Madama Butterfly

Scottish Opera

Festival Theatre, Edinburgh, 22 June 2007 4 stars

Madama Butterfly

Scottish Opera's Madama Butterfly embraces the creativity of Puccini's writing and here produced a fine performance, with an accomplished cast and orchestra to match.

Madama Butterfly is one of Puccini's best-loved operas. Taking its plot from David Belasco's drama, the piece is focused on the story of a Geisha, Cio-Cio-San (Madama Butterfly), who tragically kills herself after her husband (Lieutenant B F Pinkerton) remarries in America and returns to Japan with his new wife to reclaim his son.

Reviving David McVicar's production of Madama Butterfly (the first performance of which was in 2000) was a golden opportunity for Scottish Opera to portray the tragic nature of Puccini's opera - a repertoire I feel they do best.

In this production, Butterfly's residence is the entire focus for the setting of the opera. Its minimal scenery (with sliding partitions) may seem too plain at times, but it does secure the feeling of a traditional Japanese locale, as well as candidly reflecting the simplicity of Butterfly's devotion to Pinkerton: her relentless loyalty to him was like her room - plain and simple.

The cast - faced with a cocktail of distinct characters - undertook their roles with precision. As one might expect, Pinkerton's scheming was blatantly portrayed by John Hudson, whose voice carried the menace this part required. His fearlessness and clear enthusiasm were perfect for the role. Not to be outdone, the American consul Sharpless (Garry Magee) and Suzuki (Jennifer Johnston) were clearly in their element as they tackled their tricky roles. Johnston especially gave the performance an extra sparkle with her resonant voice as she convincingly balanced the dual role of maid and eventual mediator. Occasionally the singers were overpowered by the orchestra, but this did not detract from their vocal ability and sheer raw talent. An exceptional love duet came from Hudson and Rebecca Nash (Butterfly) at the end of the first act, their vocal timbres fully complimenting each other.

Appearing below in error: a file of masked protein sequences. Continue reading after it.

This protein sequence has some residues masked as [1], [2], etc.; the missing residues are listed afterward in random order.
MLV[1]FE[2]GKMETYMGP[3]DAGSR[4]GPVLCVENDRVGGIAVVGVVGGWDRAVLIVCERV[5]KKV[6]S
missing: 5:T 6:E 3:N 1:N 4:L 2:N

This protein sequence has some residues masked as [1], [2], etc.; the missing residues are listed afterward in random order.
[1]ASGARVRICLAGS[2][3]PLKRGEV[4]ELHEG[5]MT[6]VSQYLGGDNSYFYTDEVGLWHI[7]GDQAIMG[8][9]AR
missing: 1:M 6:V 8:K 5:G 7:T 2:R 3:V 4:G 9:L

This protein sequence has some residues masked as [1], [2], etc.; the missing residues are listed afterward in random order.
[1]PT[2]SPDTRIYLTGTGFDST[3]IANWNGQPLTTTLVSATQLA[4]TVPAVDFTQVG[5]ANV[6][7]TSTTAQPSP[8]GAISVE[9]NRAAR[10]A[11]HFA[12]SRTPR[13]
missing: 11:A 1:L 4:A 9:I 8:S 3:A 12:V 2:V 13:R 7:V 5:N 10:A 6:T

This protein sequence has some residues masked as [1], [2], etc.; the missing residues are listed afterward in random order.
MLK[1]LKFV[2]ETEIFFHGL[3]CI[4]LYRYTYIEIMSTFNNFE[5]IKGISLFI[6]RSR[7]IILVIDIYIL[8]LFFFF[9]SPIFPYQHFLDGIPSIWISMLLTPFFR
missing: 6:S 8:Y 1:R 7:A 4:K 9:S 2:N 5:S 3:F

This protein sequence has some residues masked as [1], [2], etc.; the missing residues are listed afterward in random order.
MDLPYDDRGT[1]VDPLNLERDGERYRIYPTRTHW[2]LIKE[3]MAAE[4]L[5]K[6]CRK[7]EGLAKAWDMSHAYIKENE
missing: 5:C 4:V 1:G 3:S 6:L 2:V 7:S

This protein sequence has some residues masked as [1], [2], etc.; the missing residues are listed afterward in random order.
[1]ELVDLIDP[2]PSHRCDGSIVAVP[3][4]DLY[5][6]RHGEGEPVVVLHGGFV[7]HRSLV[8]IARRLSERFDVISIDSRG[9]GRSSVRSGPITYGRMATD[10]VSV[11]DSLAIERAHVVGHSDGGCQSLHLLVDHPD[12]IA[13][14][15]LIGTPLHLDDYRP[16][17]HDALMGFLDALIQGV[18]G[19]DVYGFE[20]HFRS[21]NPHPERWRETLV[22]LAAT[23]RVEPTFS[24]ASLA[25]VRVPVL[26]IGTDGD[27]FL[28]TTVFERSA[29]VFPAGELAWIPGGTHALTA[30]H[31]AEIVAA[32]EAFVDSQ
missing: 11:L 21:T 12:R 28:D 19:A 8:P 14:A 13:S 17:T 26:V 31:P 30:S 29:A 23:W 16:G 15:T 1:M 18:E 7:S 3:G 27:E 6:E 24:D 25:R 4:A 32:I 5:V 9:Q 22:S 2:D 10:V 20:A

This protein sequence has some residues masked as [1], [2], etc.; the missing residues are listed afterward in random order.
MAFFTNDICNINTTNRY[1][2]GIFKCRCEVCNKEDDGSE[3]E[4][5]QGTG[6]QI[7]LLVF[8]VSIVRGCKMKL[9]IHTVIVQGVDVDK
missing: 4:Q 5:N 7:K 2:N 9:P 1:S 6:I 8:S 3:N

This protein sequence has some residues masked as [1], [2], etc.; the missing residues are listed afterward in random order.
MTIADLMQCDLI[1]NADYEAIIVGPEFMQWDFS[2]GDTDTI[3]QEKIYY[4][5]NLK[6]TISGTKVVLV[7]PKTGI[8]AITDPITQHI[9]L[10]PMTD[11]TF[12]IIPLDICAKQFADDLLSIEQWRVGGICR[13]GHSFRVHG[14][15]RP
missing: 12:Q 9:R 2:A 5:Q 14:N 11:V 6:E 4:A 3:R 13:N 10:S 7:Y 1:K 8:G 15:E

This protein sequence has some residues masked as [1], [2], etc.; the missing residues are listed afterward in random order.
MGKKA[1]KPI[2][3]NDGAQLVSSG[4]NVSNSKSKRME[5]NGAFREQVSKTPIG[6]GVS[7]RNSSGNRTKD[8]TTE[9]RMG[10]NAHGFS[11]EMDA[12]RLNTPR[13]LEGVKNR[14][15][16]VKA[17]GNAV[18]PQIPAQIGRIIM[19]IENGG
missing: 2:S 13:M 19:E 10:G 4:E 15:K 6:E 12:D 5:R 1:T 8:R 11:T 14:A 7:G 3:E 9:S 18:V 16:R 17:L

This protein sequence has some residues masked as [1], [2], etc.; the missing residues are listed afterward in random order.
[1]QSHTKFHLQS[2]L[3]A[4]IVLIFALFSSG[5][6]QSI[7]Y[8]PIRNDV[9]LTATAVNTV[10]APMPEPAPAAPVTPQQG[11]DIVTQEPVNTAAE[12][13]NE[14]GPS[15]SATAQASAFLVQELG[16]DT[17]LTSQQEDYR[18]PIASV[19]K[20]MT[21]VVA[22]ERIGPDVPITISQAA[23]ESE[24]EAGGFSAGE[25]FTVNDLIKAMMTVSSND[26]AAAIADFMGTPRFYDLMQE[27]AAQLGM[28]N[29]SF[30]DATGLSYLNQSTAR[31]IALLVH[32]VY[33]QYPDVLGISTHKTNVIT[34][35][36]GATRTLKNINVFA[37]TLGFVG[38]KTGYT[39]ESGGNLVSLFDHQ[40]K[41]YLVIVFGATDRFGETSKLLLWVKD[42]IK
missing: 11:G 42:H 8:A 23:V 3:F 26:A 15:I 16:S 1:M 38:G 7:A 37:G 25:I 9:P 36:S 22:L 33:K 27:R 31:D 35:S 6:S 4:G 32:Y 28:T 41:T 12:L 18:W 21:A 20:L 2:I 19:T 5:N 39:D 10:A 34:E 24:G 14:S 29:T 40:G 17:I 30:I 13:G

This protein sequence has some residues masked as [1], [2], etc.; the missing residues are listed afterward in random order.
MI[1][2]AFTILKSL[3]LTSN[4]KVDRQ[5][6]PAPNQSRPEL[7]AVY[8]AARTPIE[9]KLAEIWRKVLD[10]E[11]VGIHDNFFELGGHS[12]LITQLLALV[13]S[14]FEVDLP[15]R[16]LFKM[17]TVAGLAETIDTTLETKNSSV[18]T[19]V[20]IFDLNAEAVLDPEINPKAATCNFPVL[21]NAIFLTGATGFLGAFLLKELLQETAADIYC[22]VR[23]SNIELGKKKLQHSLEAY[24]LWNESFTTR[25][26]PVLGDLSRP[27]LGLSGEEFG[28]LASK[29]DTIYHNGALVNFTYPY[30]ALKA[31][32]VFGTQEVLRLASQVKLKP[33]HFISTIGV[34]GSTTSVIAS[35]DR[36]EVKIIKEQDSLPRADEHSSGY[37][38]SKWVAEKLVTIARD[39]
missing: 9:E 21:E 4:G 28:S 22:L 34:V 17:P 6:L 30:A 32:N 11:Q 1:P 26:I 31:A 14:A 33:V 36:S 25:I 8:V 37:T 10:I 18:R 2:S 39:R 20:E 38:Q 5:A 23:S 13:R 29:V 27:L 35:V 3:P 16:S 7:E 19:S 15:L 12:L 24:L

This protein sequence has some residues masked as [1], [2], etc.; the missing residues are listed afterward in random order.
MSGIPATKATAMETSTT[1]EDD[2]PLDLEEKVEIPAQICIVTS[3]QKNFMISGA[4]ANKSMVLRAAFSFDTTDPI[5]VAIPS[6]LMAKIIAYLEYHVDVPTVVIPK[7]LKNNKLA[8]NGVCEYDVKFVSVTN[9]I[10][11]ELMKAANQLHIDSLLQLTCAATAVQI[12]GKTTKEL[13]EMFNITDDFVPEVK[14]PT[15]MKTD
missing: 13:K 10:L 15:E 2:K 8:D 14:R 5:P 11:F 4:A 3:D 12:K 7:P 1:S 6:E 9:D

Ultimately it was Nash who stole the show. Creating a teenage character of innocence, loyalty and (eventual) tragedy, Nash's secure performance was capped by her brilliant rendition of the famous aria 'One Fine Day' in the second act. Flaunting her relentless stamina she created a still, sustained and poised performance.

Under the direction of Francesco Corti, the excellent cast had an orchestra to match. Superb playing came from oboist Joseph Houghton, whose haunting sound introduced the second half. But the most stunning and magical moment came from the offstage chorus and musicians. As Butterfly, Sorrow (Butterfly's son) and Suzuki waited all night for Pinkerton to visit their house, I couldn't help but close my eyes as the humming chorus and viola solo (Susan Harris) took over from the stillness of the night to create deep atmosphere and poignancy.

The glut of recent media attention focused on the daily lives of Japanese Geisha has made us more appreciative than ever of their ancient etiquette and customs. Although this was an opera performance and not a historical account of Geisha life, the stage presence and movement of the singers (especially walking and sitting down) could have been more culturally aware of distinct Japanese mannerisms.

Final credit goes to Catriona Barr, who played the small but important role of Pinkerton's wife, Kate, with style and charisma.

By Mary Robb